Grace Umutoni, who did not know her birth name, put up several photos of herself on various WhatsApp groups, Facebook and Twitter in April to see if she could track down members of her family – having failed to find them through more official routes.
All the 28-year-old nurse knew about her background was that she had been brought to an orphanage in the capital, Kigali, from the city’s Nyamirambo neighbourhood, with her brother, who was four at the time and later died.
There are thousands of children like Ms Utomoni, who lost or were separated from their parents during the chaos of the genocide in which more than 800,000 ethnic Tutsis and moderate Hutus were killed in 100 days.
Many are still searching for clues about their family – sometimes made even harder as families don’t traditionally share surnames.
After she posted her photos, a few people claimed to be relatives – but it was only several months later that someone came forward who sounded plausible.
Antoine Rugagi had seen the photos on a WhatsApp group and contacted her to say that she looked very much like his sister, Liliose Kamukama, who was killed in the first days of the genocide in April 1994.
‘The miracle I have prayed for’
“When I saw him, I also saw how we looked alike,” Ms Umutoni told BBC Great Lakes about the man who could be her uncle.
“But only DNA tests could confirm if we were related, so we went to take these in Kigali this July.”
Ms Umutoni travelled south from Gakenke district where she works and Mr Rugagi came from his home in Gisenyi in the west so that they could pick the results up together.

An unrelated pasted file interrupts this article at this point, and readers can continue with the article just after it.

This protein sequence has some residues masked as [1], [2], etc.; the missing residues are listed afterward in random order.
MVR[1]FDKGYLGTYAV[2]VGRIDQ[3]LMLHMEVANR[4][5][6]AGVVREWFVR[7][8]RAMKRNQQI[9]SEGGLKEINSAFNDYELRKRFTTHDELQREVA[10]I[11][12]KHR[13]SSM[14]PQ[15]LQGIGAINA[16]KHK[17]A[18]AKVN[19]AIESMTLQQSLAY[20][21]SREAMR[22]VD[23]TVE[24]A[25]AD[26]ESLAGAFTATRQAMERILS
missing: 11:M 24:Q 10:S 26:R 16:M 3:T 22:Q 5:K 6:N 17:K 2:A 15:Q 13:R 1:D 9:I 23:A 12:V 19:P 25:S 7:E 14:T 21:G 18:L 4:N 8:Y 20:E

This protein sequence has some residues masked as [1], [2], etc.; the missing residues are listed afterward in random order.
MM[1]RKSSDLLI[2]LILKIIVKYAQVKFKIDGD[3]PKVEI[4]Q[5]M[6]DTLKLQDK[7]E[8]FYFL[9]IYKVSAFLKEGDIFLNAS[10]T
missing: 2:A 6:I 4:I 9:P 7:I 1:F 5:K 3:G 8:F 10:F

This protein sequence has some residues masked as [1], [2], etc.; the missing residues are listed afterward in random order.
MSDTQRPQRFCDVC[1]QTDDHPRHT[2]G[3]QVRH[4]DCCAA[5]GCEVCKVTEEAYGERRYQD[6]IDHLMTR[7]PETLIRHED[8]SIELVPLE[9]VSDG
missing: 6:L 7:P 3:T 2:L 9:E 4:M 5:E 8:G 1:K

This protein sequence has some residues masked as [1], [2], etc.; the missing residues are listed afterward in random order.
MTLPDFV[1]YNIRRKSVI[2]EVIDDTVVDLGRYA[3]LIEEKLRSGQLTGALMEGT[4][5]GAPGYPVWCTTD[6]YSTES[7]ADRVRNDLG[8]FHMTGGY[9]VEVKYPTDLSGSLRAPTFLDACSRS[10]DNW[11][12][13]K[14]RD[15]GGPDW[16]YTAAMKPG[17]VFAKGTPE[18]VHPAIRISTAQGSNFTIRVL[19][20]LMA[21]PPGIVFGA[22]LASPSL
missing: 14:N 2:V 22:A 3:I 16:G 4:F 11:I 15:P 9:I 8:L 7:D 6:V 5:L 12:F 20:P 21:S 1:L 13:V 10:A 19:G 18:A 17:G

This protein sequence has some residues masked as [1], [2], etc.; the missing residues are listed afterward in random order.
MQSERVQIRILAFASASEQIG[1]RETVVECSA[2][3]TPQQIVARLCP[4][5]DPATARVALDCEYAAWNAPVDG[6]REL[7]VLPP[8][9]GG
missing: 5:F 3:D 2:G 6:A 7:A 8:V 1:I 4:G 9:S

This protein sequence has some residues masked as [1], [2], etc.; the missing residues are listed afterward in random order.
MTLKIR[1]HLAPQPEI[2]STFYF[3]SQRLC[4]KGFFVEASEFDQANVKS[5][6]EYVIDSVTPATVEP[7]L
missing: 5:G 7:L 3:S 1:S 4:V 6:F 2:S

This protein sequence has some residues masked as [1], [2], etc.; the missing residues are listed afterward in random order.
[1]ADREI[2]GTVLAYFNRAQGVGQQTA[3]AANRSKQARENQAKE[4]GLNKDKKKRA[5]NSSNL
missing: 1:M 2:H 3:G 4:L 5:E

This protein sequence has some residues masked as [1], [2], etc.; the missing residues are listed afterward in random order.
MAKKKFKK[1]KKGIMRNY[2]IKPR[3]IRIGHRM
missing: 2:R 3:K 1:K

It proved to be a big day for both of them as the tests showed there was an 82% chance they were related.
“I was shocked, I could not hold myself from expressing my happiness, even today I think I am in a dream, it was the miracle I have always prayed for,” says Ms Umutoni.
Her newly found uncle told her that the name given to her by her Tutsi parents was Yvette Mumporeze.
He was also able to introduce her to relatives on her father’s side of the family.
This included Marie Josée Tanner Bucura, her paternal aunt, who has been stuck in Switzerland for months because of the coronavirus pandemic.
Even before the DNA test results were out, she was convinced that Grace Umutoni was her niece after comparing her photo to those in an old family album.
“This girl was clearly the daughter of my brother Aprice Jean Marie Vianney and his wife Liliose Kamukama. They were both killed in the genocide.”
‘We thought no-one survived’
Mrs Bucura was also able to tell her that the full name of her brother who went with her to the orphanage was Yves Mucyo – she had only remembered his first name – and that she had also had a one-year-old brother called Fabrice.
The genocide began after a plane carrying the presidents of Rwanda and Burundi – who were both Hutu – was shot down on the night of 6 April 1994, and the killings started the next day.
Hutu militias were told to hunt down members of the minority Tutsi community – and the suburb of Nyamirambo in Kigali was one of the first places to be targeted.